It also suggests Canadians are largely open to the idea of vaccine passports but support them more for travel than for everyday activities like dining out or going to a concert or shopping mall.
Leger surveyed 1,529 Canadians online for the poll between May 7 and May 9. It cannot be assigned a margin of error because internet-based polls are not considered random samples.
More than eight in 10 Canadian respondents said they are either vaccinated already or plan to be when it’s their turn, almost identical to the number who said that in a similar poll taken a month ago.
It’s up from six in 10 people last October, and seven in 10 in January.
“Pretty much every government in the Western Hemisphere would be happy if 82 per cent of adults did get vaccinated,” said Leger executive vice-president Christian Bourque.
Almost 40 per cent of Canadians have now been vaccinated with at least one dose, and government officials have said at least 75 per cent need to be vaccinated to get close to herd immunity against COVID-19.
That overall confidence in the vaccine comes despite the potential link to a rare but serious blood clotting syndrome from AstraZeneca and Johnson & Johnson. In the two weeks before the poll was taken, 12 Canadians were diagnosed with VITT, and three of them died, out of more than two million people vaccinated with AstraZeneca.
The National Advisory Committee on Immunization recommended April 23 that people at low risk from COVID-19 wait to get vaccinated until they can access Pfizer or Moderna rather than get AstraZeneca immediately. They said the same thing about J&J on May 3.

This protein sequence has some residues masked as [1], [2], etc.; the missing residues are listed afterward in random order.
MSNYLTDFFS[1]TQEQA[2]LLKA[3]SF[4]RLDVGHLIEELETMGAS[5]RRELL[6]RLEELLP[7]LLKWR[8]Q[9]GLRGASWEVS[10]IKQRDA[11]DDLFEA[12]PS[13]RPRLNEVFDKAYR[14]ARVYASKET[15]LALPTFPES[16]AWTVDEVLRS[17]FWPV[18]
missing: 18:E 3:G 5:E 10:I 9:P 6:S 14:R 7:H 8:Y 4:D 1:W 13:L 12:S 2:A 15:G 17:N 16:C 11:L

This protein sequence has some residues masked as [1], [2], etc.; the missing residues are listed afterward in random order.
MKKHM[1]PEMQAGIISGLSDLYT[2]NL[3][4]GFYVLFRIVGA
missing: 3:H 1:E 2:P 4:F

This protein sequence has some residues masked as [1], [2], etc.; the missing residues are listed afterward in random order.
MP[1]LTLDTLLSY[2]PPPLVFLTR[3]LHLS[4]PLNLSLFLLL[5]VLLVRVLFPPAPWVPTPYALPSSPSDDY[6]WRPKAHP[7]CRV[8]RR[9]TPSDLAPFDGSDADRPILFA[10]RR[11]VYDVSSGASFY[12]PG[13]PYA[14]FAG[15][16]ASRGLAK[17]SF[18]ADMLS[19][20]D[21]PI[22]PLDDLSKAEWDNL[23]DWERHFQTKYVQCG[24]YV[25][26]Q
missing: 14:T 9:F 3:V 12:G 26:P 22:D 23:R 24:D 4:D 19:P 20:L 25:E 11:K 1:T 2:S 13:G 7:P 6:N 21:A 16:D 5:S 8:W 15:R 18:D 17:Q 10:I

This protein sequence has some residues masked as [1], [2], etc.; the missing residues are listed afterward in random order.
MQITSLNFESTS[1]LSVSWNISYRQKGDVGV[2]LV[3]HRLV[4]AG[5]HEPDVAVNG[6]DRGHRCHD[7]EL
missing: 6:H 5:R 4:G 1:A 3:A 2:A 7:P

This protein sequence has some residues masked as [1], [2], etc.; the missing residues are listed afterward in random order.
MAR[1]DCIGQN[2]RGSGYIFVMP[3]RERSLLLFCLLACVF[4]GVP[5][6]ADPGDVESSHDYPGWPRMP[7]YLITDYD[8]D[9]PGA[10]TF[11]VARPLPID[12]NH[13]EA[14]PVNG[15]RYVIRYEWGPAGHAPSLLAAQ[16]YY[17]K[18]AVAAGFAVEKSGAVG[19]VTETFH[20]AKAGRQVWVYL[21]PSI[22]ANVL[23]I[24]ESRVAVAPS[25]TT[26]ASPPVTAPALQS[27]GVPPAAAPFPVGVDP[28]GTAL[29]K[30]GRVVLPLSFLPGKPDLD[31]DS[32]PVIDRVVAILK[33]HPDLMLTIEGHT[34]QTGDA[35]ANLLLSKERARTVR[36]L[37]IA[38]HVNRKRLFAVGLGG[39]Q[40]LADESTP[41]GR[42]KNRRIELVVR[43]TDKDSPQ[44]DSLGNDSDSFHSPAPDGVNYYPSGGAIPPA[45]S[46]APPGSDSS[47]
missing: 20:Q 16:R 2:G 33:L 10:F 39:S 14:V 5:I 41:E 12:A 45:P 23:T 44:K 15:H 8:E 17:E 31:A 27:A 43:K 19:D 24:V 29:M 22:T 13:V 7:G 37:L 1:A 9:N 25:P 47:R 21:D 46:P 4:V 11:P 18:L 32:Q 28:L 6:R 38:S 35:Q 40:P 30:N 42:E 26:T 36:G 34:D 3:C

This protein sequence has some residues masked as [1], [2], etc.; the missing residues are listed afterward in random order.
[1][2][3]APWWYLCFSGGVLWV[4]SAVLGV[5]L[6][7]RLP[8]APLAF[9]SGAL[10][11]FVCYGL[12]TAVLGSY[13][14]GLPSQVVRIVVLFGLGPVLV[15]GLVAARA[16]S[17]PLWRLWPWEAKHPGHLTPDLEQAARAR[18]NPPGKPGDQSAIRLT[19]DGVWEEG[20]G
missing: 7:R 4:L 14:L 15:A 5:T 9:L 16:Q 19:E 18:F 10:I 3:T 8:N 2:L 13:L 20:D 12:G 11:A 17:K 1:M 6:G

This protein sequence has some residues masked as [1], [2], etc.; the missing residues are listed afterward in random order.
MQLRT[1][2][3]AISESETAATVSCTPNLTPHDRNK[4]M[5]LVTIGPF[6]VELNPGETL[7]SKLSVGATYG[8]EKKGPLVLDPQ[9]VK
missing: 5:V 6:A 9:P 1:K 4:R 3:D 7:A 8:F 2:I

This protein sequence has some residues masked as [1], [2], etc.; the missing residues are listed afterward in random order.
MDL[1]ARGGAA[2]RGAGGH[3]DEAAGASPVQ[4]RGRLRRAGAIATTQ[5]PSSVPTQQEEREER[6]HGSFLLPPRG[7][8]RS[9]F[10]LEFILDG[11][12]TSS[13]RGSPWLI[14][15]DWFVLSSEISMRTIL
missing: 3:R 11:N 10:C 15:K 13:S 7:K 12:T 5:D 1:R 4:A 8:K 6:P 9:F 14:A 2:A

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Confidence in those vaccines is down following those remarks.
More than eight in 10 people surveyed said they trust Pfizer-BioNTech and Moderna, which aren’t linked to the clots at all. Comparatively fewer than half those surveyed expressed trust in AstraZeneca or J&J.
A month ago almost seven in 10 Canadians had confidence in J&J and a little more than half in AstraZeneca.
The vast majority of Canadians won’t have to worry about it, however, as about 85 per cent of vaccine doses given out as of May 1 were Pfizer or Moderna, and more than 88 per cent of doses expected in the next two months are the same. All Canadians over the age of 12 should have access to their first dose before the end of June.
The poll also suggests almost three-quarters of Canadians want a vaccine passport to be given out for free once they’ve been inoculated.
But support for such passports varies depending on how they are to be used.
About eight in 10 support them being required for domestic or international travel, compared to about six in 10 who think it’s OK for the government or business owners to require vaccine passports for everything from going out for dinner, to taking in a concert or a hockey game, or getting your hair done.
Only half said they think store owners should require them for non-essential retail shopping.
Support for vaccine passports overall is lowest in Alberta, at just over 50 per cent, and among people under 55.
The Canadian government has said it will align with international allies on a system for providing proof of vaccination status but Prime Minister Justin Trudeau has been very unenthusiastic about the idea of using vaccine passports for activities within Canada.
Bourque said support is also lowest for the idea of governments not allowing people to work in health care or other government jobs unless they get vaccinated.
“You can’t deprive somebody from making their living … I think that’s where Canadians seem to be setting the limit,” he said.
© 2021 The Canadian Press